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Q&A: Rebecca Carter


by Stephen Becker 5 Dec 2008

Guest blogger Walton Muyumba is a professor at the University of North Texas: On Saturday, 500x Gallery is launching a new show, “the supposed object” / anti(Formula), with an opening reception from 6-10 p.m. The show features pieces by Aqsa Shakil, Shelby Cunningham, Mark Collop and Rebecca Carter. In anticipation of the show, I visited […]

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Guest blogger Walton Muyumba is a professor at the University of North Texas:

On Saturday, 500x Gallery is launching a new show, “the supposed object” / anti(Formula), with an opening reception from 6-10 p.m. The show features pieces by Aqsa Shakil, Shelby Cunningham, Mark Collop and Rebecca Carter. In anticipation of the show, I visited Rebecca Carter’s studio in Oak Cliff for a short interview about her inventive new work.

Walton Muyumba: The pieces you are exhibiting in the show concern your investigations of rockets, astronauts, space and the moon. What has drawn you to the moon as a subject?

Rebecca Carter: The story begins when I moved to Texas to take this job [at SMU]. About five months after I moved here, I woke up and had a visceral sensation of feeling at home. What I realized was that it was raining and I had a series of quick thoughts . . . that the sound of the rain made me feel at home. Part of the reason for that is that I grew up in North Carolina and Vermont where there’s a lot of rain. And then I realized that it had not rained since I’d move [to Dallas]. I had another quick thought: “Oh my God, I’ve landed on the moon. I’m in this unfamiliar, dry, desolate territory.” So, at that time I was making this series of drawings, just doing daily drawings, and I started drawing the moon just because it had sort of entered the vocabulary.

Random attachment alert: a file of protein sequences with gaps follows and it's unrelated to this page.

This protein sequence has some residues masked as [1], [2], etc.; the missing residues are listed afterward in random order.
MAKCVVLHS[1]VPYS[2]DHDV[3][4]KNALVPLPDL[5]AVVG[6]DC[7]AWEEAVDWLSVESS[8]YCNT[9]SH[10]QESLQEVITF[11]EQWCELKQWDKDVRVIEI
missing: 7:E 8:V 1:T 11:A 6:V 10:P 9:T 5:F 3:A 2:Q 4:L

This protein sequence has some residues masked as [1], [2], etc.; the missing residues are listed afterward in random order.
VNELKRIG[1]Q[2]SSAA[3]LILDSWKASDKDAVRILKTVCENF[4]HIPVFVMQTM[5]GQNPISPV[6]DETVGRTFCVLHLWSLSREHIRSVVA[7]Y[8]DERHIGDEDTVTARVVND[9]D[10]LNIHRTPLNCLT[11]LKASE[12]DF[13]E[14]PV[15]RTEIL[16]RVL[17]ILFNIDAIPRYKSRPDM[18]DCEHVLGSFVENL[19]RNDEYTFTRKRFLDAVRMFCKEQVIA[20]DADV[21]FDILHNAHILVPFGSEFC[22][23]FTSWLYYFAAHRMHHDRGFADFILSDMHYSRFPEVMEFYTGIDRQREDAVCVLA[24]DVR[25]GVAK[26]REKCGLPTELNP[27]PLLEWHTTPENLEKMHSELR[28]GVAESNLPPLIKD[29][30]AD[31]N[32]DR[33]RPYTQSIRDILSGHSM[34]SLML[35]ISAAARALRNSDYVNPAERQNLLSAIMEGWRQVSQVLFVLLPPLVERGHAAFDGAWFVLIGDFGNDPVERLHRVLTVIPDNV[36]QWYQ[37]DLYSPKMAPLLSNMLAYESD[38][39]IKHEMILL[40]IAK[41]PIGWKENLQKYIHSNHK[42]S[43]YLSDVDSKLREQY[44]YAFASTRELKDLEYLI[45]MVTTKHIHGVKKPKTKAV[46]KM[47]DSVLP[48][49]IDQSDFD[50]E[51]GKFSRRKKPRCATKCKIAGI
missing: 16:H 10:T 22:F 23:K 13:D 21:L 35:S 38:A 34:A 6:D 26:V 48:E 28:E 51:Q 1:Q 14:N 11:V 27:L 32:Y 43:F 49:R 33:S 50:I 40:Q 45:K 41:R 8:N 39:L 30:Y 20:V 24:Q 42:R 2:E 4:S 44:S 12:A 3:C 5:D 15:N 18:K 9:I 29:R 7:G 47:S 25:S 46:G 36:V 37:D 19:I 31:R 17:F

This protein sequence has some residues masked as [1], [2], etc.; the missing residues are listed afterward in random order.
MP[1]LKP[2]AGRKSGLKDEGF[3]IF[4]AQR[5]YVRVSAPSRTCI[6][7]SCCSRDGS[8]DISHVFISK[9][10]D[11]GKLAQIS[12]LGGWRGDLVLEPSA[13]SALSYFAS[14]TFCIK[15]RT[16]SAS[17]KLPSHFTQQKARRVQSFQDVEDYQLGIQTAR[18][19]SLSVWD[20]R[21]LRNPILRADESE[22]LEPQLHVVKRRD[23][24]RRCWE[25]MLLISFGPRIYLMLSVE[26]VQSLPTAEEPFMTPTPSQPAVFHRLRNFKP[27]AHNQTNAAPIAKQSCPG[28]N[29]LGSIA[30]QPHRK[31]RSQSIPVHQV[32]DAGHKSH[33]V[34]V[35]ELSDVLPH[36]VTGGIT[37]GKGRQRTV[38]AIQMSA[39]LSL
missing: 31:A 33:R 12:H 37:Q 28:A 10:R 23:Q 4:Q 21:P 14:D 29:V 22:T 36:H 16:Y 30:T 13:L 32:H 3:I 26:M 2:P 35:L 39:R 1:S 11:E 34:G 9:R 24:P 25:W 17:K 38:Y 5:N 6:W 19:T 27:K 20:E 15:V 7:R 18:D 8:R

WM: Your pieces seem to illustrate something about the continuities among visual, technological and textural properties. Why use a mixture of mediums to explore the moon?

RC: If there is an overarching project, it is an investigation into how the mind works. And I’ve been writing about the work as an exploration of the non-local space that interpenetrates the self and the world. So, then the question is how to go about doing that; there are lots of different ways of doing that. The moon is already an over-determined symbol in our culture, a subject of curiosity, a subject of poetry, a subject of romantic narratives, and political ambition. So, I like that idea of something overly determined, kind of like what Sigmund Freud talks about in dreams, like something that means many, many things, multiply, all at the same time. For me, the moon has also taken on this whole other set of associations that I’m playing off of. The different materials have different meanings and different ways of articulating meaning.

DETAILS: the supposed object” / anti(Formula) runs from Saturday to Dec. 28 at 500x Gallery

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